In its latest step towards acquiring ownership of TelstraClear, Vodafone has written to the Commerce Commission seeking clearance.
The British-based mobile phone provider has bought the New Zealand arm of the Australian phone company for $840 million, in what could be the biggest shakeup in the telecommunications landscape in years.
Before approving the sale, the commission says it will look at how the merger will affect competition. The deal also requires approval from the Overseas Investment Office.
Telecommunications Users Association chief executive Paul Brislen says if it goes ahead, there will finally be a company big enough to give Telecom a run for its money.
"When you've got a market that's as skewed as the New Zealand telco market it's not a bad idea that we have another player that is of larger scale," he says.
Mr Brislen says Vodafone's purchase will give it fixed line and broadband assets which will make it a serious rival to Telecom.
The $840 million purchase price was more than analysts had expected but Vodafone says the savings it will make mean the price is worthwhile, and will allow it to compete with Telecom on an equal footing.
Chief executive Russell Stanners says Vodafone will have a much stronger presence in the phone and broadband market, which will complement its dominance in the mobile phone sector.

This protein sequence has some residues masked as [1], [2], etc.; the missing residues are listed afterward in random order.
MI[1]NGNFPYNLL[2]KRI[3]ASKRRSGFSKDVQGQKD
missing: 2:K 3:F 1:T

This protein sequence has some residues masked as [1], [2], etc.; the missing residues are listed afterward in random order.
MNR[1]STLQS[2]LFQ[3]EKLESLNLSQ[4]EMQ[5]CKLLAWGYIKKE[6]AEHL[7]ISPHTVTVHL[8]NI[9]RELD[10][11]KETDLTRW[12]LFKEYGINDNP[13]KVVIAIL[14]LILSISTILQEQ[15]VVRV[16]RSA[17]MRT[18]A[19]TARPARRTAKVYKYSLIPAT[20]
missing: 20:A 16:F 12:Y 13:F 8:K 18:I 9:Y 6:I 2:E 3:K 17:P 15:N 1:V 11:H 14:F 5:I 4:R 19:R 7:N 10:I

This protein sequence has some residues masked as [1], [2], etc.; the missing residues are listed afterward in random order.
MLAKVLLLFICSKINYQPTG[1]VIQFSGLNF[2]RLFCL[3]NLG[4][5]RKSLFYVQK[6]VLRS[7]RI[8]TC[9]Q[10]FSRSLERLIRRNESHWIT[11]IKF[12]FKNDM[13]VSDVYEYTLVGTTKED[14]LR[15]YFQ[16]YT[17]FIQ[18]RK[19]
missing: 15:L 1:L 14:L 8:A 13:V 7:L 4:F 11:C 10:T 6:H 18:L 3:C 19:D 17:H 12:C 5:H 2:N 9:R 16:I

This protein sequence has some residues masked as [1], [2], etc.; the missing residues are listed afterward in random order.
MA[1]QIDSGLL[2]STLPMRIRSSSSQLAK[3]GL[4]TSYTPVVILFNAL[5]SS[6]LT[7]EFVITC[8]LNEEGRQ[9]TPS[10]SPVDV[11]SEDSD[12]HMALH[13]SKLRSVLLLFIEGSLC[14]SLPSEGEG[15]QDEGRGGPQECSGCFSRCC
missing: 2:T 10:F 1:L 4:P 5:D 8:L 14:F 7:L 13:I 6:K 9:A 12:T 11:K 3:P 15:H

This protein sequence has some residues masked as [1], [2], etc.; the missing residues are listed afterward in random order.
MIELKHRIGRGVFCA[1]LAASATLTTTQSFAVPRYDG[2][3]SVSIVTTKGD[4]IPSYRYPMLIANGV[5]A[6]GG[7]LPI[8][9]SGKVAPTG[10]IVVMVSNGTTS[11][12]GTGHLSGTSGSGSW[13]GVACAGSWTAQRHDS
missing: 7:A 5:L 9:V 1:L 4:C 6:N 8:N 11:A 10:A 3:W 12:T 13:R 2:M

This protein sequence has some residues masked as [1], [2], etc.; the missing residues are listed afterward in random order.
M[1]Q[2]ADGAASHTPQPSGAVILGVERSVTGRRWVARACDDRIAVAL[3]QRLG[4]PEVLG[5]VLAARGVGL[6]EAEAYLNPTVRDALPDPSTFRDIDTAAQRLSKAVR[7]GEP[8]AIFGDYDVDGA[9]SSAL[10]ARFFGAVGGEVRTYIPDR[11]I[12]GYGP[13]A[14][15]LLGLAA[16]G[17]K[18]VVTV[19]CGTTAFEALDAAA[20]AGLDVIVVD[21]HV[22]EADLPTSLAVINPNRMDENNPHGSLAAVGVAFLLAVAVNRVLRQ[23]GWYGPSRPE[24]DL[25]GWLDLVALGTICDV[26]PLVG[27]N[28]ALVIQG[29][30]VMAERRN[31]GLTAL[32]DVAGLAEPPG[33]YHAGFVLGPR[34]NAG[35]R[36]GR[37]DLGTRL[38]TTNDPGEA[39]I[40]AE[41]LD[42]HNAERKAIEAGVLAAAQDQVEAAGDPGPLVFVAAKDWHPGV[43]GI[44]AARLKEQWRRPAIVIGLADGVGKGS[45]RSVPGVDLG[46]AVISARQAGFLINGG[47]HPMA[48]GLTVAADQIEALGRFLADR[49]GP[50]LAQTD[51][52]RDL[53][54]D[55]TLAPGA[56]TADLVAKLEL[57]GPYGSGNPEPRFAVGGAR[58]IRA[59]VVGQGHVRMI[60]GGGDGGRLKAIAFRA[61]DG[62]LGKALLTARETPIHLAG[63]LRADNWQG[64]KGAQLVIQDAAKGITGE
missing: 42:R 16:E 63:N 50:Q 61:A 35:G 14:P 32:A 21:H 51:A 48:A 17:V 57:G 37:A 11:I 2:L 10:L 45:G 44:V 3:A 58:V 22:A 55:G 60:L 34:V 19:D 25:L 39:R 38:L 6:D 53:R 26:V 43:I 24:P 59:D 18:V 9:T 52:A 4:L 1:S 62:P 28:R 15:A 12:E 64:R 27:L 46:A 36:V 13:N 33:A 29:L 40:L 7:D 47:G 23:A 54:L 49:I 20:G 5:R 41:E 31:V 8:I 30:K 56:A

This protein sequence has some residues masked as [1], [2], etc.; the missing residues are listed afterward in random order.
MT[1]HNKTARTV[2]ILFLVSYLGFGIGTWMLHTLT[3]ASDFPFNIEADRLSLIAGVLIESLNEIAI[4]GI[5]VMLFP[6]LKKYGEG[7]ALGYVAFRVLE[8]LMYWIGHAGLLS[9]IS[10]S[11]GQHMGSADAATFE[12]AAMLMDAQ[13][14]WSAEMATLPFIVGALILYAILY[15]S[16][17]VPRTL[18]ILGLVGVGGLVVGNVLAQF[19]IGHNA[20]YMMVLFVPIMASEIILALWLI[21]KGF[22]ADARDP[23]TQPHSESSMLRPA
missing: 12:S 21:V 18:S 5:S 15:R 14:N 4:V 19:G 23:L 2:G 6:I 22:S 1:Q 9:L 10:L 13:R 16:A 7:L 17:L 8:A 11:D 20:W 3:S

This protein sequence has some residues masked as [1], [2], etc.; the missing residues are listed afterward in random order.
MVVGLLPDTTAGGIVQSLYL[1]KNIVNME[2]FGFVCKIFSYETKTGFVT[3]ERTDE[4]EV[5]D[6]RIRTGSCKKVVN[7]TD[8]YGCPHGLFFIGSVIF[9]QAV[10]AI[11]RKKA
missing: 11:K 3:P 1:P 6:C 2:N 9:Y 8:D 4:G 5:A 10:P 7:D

He says the company will have more capability to better meet the needs of business customers in particular.
Peter Wise of research company IDC says the seemingly high price probably reflects the value Vodafone is putting on acquiring TelstraClear's fibre-optic cable network to connect its cellphone sites.
He says the mobile traffic is growing strongly with the increase in smartphones and applications, so having a fibre backbone will set Vodafone up for the long term.
Telecom remains the dominant player in the New Zealand market, however. IDC estimates the combined Vodafone-TelstraClear company will have about 28% of the broadband market compared to Telecom's 51%, and 26% of the landline market to Telecom's 68%.
Mr Stanners says there will be no major job losses among the combined 3200 workers, with reductions restricted to corporate areas like legal and finance services.